The 12 July note is one of the documents expected to be sent, over the weekend, to the joint parliamentary committee (JPC) investigating the irregularities in the spectrum allocation.
PAC is one of the parliamentary committees that serves as a watchdog over the government, and its primary task is to oversee the government’s accounts (through audit reports presented by the government’s auditor, CAG).
JPC is one set up for a specific and special purpose.
The 12 July 2010 note is significant because the “capital infusion” it mentions, achieved through a process of issuing fresh equity in the telcos involved, was one of the three methods used by the auditor to arrive at the loss figure.
According to this calculation, the losses on account of the 2G scam were between Rs 57,666 crore (based on the issue of fresh equity in Swan Telecom Pvt. Ltd to Emirates Telecommunications Corp., or Etisalat) and Rs 69,626 crore (based on the issue of fresh equity in Unitech Wireless Ltd to Norway-based Telenor ASA).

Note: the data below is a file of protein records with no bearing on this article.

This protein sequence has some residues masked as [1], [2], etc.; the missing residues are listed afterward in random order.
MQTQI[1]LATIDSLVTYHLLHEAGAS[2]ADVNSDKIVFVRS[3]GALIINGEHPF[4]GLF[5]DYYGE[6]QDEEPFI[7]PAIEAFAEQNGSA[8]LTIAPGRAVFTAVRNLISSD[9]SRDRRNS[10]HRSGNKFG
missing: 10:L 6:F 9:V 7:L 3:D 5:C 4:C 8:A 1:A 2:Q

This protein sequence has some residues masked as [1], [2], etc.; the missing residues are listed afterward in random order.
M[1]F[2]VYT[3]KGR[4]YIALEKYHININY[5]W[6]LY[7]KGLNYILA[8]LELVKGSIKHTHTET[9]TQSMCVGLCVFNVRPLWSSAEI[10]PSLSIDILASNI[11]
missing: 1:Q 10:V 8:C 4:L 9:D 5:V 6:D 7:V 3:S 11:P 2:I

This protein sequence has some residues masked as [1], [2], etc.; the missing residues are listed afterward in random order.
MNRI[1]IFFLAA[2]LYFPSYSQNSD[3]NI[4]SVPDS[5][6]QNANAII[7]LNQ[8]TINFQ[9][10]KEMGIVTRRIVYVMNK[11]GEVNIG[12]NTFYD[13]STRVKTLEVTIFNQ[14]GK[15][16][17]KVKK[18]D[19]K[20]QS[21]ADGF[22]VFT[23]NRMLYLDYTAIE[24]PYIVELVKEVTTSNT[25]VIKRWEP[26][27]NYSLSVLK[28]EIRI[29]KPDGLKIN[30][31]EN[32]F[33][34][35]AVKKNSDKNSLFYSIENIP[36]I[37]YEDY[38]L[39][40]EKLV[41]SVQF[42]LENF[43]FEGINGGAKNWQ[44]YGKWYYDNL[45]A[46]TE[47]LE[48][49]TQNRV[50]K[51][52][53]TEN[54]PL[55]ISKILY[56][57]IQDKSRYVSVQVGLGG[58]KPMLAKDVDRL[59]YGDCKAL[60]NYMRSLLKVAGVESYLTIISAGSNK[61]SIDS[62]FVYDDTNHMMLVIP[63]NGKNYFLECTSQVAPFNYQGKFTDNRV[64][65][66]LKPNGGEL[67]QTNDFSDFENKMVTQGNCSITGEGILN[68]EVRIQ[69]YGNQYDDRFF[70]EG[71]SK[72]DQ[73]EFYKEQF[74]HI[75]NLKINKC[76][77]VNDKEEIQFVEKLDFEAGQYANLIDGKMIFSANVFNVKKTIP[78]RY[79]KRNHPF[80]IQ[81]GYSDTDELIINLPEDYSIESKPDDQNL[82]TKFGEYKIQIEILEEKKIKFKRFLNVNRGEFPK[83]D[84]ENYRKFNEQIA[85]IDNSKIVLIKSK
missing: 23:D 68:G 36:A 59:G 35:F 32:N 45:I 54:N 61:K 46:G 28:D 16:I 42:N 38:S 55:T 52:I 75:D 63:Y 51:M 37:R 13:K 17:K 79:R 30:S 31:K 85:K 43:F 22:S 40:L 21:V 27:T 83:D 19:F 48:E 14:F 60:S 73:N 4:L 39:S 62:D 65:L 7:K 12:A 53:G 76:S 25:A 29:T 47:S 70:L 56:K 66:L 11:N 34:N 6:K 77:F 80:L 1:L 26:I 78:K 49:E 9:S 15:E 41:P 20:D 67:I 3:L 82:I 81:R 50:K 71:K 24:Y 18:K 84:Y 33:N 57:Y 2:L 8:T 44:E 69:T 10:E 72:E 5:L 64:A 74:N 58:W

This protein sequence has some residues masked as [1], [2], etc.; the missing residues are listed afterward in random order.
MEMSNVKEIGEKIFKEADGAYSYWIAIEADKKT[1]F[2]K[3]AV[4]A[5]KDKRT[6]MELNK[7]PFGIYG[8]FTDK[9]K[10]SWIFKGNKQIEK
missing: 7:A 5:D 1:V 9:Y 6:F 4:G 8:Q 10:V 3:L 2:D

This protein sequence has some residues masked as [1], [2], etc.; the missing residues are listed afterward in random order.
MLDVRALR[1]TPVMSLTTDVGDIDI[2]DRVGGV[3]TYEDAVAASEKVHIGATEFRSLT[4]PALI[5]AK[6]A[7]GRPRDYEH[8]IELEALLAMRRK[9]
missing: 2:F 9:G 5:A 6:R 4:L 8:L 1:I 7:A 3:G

Mint reported on 6 September that R.P. Singh, the man who headed the DGA (P&T) team and conducted the audit on the allotment of spectrum, had objected to this methodology, saying there is no “tenable link” between spectrum and the issue of equity. He had put the losses at Rs 2,654 crore.
If the government’s auditor was indeed guided by PAC’s suggestion as the 12 July note seems to indicate, then it is a break from how the two usually work.
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“It is not the job of the Public Accounts Committee to guide the Comptroller and Auditor General; in fact it is the other way round,” said former Lok Sabha secretary general P.D.T. Achary. “The Public Accounts Committee is well within its rights to ask for the assistance of the Comptroller and Auditor General even if it is doing a parallel report that is yet to be tabled in the Parliament, but it is only to assist the committee in terms of understanding the subject. However, if the chairman of the committee has met Comptroller and Auditor General officials individually, then it is a different matter. It does not have the stamp of the Parliament. ”